The future will tell us how many border related conflicts were triggered before and after 1995 constitution. Most of the deaths and displacements occurred in the country since 1995 are largely connected to the constitution. Ethnic related conflicts and destruction that we witnessed for years was unprecedented and its widespread impacts were unimaginable. The thoughts of article 39 exploded a deep and extremely negative mindset in the larger society and destructed the social fabrics and relationships between different ethnic groups. It will be important to evaluate the overall impacts of the constitution on the social, economic, cultural and political life of the Ethiopian society since it came into effect in 1995. The costs and benefits of the constitution needs deep analysis to understand how far the country was hurt and how much benefited in the last 30 years.
As many experts argue, such negative thoughts were deliberately constitutionalized and used as a bargaining chip to institutionalize a hegemonic political group in the country. Ethnic based regional state arrangements and the way it was put into practice seems to suggest a pre-emptive implementation plan of self-determination and secession. In this regard it is critically important to rethink and evaluate the current federal administrative practices and its implication on the unity of the country. Different aspects of the federal administrative practices and setups such as regional constitutions, regional flags, regional level special forces and militia are some of the important aspects that needs deep evaluation as to how far they added values for the long-term goals of the country. As much as possible, the government need to be sensitive to the divisive elements in the administrative systems, policies and practices; and avoid them as soon as possible. It is very important to revise some of the issues that reinforces divisive mindsets in the society. As a nation it is also important to focus on and redirect the society to the bigger picture of national unity and uplifting their inspiration and trusts between citizens.
No Ethiopians felt colonized by one another and yet no Ethiopians deny the fact that all the governing elites in the past created considerable discontents and discriminations among the population. But that did not change any one of us to the extent of questing our citizenship of being Ethiopian. The colonial mentality and the mentality of 18th century will never ever fit to the today’s Ethiopia nor to any other country in today’s free world. The political forces that brought such controversial article into the constitution has constantly been denying the history of Ethiopian people who lived together for generations. No political powers and discontents in the past and today had able to destroy the Ethiopian unity as the elites, who drafted this constitution, falsely tried to justify their provocative provisions. Despite all the political unfairness that was witnessed in Ethiopia for years, Ethiopians created their common values, cultures, norms, languages and visions as one united society.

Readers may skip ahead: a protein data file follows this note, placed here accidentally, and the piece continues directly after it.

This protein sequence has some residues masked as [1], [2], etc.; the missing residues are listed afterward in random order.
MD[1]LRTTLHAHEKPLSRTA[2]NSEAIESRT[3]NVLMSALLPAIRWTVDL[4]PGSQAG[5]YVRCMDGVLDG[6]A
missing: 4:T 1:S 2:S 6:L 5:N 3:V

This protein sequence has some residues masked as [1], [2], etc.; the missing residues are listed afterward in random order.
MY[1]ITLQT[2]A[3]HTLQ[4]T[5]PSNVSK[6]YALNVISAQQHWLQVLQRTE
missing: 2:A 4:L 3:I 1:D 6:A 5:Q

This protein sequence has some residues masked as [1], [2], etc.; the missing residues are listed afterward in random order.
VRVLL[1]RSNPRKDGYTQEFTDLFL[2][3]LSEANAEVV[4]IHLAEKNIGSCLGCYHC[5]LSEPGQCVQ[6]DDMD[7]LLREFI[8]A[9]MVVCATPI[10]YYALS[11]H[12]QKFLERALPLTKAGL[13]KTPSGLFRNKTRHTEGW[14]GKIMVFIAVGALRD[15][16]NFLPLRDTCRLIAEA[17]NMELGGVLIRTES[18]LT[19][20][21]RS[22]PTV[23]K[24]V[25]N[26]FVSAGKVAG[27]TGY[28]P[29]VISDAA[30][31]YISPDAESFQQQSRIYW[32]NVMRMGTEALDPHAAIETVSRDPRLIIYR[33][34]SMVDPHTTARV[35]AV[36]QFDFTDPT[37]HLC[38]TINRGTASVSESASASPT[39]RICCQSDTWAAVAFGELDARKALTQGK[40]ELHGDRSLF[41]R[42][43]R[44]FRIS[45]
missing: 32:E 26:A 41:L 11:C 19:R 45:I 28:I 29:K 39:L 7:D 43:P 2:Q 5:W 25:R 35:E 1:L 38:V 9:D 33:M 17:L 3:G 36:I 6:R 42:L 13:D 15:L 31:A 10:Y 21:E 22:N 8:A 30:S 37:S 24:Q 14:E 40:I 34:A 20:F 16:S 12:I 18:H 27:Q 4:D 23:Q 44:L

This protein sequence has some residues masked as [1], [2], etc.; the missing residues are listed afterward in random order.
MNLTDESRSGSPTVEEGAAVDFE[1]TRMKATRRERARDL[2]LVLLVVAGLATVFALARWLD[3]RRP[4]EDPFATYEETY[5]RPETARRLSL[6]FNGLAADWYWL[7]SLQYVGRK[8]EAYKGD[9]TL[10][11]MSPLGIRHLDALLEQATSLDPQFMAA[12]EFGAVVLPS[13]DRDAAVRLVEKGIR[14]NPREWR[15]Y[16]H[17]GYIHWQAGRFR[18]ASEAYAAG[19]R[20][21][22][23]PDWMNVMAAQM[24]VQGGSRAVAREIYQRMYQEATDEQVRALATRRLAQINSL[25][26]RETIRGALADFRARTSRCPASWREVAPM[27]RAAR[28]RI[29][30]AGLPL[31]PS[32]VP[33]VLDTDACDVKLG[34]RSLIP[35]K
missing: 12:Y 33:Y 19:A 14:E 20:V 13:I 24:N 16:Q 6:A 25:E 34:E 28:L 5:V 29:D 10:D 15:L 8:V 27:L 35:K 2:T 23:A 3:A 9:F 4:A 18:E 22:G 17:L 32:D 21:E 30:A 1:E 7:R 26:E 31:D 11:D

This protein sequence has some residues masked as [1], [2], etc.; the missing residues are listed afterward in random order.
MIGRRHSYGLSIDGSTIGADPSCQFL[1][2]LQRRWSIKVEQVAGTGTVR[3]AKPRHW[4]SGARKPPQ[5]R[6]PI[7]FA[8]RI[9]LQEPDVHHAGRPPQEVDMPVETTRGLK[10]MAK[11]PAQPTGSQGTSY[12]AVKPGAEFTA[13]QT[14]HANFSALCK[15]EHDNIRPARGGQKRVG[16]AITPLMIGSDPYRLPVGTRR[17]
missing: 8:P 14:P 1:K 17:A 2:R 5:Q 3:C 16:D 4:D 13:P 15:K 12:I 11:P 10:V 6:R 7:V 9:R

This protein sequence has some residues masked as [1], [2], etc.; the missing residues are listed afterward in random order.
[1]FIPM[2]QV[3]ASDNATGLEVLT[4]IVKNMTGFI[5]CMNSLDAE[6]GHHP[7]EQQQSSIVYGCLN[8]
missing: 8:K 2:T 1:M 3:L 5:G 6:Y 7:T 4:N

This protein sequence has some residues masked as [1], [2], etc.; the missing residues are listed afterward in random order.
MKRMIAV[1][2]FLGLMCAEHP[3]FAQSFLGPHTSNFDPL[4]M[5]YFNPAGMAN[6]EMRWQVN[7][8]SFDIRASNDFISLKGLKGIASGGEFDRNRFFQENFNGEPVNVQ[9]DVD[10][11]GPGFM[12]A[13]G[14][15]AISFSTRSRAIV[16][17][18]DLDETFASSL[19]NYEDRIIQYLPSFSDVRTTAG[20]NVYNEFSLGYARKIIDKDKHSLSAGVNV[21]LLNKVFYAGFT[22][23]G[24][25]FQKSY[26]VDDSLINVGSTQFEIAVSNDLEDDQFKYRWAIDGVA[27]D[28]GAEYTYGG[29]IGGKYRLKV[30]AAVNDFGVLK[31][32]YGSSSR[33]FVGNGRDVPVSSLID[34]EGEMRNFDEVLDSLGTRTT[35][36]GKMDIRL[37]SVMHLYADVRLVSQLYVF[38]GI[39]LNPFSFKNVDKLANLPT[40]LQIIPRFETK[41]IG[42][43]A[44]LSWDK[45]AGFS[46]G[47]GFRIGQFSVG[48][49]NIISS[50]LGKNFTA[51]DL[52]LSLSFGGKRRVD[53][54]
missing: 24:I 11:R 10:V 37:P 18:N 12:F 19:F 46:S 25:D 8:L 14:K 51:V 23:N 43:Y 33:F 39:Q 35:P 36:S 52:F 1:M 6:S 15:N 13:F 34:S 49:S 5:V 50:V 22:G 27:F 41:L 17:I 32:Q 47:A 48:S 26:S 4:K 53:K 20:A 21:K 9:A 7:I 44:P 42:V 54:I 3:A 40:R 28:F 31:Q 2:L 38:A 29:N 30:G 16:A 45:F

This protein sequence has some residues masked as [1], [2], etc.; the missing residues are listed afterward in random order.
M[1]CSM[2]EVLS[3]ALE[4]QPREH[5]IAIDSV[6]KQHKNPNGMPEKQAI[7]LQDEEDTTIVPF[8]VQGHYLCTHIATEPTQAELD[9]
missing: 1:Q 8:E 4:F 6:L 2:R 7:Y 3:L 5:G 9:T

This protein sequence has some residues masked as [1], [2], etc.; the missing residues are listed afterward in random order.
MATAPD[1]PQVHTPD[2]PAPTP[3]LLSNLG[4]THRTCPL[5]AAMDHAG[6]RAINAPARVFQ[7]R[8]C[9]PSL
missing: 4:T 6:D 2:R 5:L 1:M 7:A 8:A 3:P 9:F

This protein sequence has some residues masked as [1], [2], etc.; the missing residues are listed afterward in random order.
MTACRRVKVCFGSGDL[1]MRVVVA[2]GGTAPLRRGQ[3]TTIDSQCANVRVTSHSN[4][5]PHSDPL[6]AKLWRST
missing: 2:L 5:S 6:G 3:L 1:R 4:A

The old political systems as we know them always uses division between people to sustain their dictatorial political games. Dictatorial governance systems, discriminations and undemocratic political processes had been part of human history in the world but on contrary human ingenuity and persistent struggle have brought evolutionary development of democracy, solidarity, common goal and unified global governance structures including UN and UN human rights declaration. The existence of undemocratic political process in a given country does not justify secession; it rather brings the people together to struggle for a common goal and for a common destiny.
Every one of us has our own ethnic backgrounds and no one will deny ethnic based identity rights. The rights of ethnic identity involve the rights of developing once language, culture, social values and so on. These rights are universal and universal rights are expected to be respected no matter where we live, who we are and what ideology and political party we belong. Self-determination including the rights to secession is not a solution in a diversified society like ours. Article 39 is the worst negative imagination and is the imagination of the elites’ own illusionary creation who are so egoist, corrupt, abusive and self-centered. The new generation should uphold and consistently work on togetherness, unity and connection as order of their time. The new generation should reject the imposed primitive perspective of village thoughts of separation, secession, hatred, mistrust, egoism, illiteracy and war. Ethiopians need to look around themselves to understand the beauty of diversity, which exists everywhere in harmony and is divine intention.
Belayneh Begajo is an economist by profession and he can be reached at firstname.lastname@example.org